Sunbittern in exhibit
Scientific Name
Eurypyga helias
Class
Aves
Order
Gruiformes
Range
Southern Mexico through Bolivia and Brazil
Habitat
Forested creeks and streams
Estimated Wild Population
500,000–5 million
Sunbittern in exhibit Endangered Status Graph - Least Concern Endangered Status Graph - Least Concern

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Physical Description

Intricately patterned birds, sunbitterns have a dark blueish-black head with white strips above and below their eyes. Their back features alternating black, white, blue, and brown stripes, which help them blend into their forest habitat. A brightly colored pattern on their wings helps to attract mates and drive away rivals.

Interesting Fact 1

Based on current trends of Amazonian deforestation, subitterns could lose nearly 20 percent of their habitat within three generations.

Interesting Fact 2

They use their long, pointed beak to spear swimming fish.

Interesting Fact 3

They scare away predators by spreading their wings to display large red, yellow, and black spots—which are most likely mistaken for eyes.

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Species Survival Plan®

We cooperate with other members of the Association of Zoos and Aquariums to manage the zoo population of this species through a Species Survival Plan®.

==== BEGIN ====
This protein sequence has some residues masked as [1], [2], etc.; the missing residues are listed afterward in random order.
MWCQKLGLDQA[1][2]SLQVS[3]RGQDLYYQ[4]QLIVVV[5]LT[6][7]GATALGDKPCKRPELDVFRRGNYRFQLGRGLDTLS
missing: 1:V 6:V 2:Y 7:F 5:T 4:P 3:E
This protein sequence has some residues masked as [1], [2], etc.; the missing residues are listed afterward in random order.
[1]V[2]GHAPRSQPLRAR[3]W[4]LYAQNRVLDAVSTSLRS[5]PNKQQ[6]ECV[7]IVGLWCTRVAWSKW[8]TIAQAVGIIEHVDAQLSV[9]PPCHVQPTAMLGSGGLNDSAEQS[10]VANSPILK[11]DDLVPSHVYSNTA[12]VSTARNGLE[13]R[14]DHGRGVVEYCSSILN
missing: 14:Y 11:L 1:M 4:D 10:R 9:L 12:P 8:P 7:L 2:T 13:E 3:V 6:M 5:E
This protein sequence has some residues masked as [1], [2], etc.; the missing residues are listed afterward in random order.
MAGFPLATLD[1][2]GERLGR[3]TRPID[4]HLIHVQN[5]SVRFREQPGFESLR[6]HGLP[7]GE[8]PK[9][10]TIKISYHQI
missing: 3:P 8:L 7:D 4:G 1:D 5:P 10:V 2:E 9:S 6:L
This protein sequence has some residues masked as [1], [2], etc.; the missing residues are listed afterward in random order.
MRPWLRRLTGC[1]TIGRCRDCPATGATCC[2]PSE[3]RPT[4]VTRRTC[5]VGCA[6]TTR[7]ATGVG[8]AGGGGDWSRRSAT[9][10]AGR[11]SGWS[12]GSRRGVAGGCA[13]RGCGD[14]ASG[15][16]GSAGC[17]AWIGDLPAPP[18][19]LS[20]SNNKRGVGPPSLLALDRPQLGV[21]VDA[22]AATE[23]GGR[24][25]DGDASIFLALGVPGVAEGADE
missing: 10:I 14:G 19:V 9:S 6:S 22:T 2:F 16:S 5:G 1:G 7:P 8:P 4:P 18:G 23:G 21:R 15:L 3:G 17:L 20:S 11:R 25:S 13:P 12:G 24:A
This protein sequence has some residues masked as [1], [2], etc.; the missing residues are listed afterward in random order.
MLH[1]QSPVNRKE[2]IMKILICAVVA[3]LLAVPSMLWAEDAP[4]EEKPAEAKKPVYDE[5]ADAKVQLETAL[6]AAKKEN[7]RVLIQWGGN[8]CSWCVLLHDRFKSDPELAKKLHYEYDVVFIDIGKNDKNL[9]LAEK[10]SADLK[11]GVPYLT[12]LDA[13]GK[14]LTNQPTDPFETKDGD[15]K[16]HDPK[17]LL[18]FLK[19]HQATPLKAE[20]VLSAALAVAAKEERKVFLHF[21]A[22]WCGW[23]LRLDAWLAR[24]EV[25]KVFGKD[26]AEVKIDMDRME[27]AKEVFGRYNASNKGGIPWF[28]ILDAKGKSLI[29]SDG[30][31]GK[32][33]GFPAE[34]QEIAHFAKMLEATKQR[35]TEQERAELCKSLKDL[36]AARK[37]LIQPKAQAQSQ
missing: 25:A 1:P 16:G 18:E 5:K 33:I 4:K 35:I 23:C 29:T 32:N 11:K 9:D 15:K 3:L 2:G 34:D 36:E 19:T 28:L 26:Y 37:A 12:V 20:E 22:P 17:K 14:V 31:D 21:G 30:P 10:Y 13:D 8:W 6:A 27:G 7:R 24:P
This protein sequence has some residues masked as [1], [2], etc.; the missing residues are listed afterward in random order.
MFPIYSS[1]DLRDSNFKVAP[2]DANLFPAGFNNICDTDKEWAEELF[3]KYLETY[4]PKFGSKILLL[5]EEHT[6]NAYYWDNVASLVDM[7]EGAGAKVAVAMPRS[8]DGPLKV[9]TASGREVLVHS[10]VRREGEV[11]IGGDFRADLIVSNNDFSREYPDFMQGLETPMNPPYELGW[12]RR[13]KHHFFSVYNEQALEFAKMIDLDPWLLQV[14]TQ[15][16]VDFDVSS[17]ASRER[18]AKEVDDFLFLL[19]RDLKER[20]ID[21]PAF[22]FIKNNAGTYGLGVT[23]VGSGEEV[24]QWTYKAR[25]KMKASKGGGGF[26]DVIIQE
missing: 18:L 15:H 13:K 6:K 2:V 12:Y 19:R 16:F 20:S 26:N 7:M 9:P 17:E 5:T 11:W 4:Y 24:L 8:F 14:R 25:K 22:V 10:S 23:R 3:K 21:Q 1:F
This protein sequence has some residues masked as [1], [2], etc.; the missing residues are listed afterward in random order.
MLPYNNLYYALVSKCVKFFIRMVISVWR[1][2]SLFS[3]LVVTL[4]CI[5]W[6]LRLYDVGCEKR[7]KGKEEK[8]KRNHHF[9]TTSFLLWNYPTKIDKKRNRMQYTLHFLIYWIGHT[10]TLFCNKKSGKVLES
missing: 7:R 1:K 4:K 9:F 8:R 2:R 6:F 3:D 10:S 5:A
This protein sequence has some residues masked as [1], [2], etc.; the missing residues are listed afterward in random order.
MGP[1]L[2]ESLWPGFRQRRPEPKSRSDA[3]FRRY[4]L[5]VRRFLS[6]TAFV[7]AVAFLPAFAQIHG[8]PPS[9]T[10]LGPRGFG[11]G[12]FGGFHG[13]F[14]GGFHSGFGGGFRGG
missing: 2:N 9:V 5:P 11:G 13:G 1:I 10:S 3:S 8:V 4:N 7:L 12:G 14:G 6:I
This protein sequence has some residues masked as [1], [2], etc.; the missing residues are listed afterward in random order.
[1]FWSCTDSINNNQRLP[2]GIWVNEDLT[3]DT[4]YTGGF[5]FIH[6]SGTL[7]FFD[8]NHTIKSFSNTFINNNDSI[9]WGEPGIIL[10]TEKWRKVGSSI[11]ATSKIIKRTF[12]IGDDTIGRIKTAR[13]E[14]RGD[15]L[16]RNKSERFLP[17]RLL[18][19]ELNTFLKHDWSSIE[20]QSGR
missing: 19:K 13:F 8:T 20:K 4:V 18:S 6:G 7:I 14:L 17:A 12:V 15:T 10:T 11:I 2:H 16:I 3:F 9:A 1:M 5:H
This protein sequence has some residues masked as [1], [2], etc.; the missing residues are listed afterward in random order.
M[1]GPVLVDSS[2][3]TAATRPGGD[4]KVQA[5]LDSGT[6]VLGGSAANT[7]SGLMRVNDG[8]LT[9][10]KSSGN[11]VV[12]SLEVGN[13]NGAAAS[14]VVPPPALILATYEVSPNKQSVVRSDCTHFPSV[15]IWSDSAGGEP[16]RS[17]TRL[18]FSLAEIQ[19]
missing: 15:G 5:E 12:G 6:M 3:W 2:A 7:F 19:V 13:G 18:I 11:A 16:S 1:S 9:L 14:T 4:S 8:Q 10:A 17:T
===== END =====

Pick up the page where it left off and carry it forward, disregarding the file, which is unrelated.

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Commitment to Care

Lincoln Park Zoo prioritizes individual well-being over everything else. Guided by scientific research, staff and volunteers work to provide the best welfare outcomes for each individual in the zoo’s care.

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Two Chilean flamingos in exhibit

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Asian small-clawed otter in exhibit

Wish List

The Wish List is full of one-of-a-kind items for the zoo’s animals, including nutritious snacks and enrichment items to keep them active and healthy.

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African penguin eating a fish

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Wildlife face many daunting challenges—some global, like planet-wide climate change, and some that affect individuals, like an animal ingesting plastic—but now is not the time to despair. None of these problems are too big for us to come together and solve.

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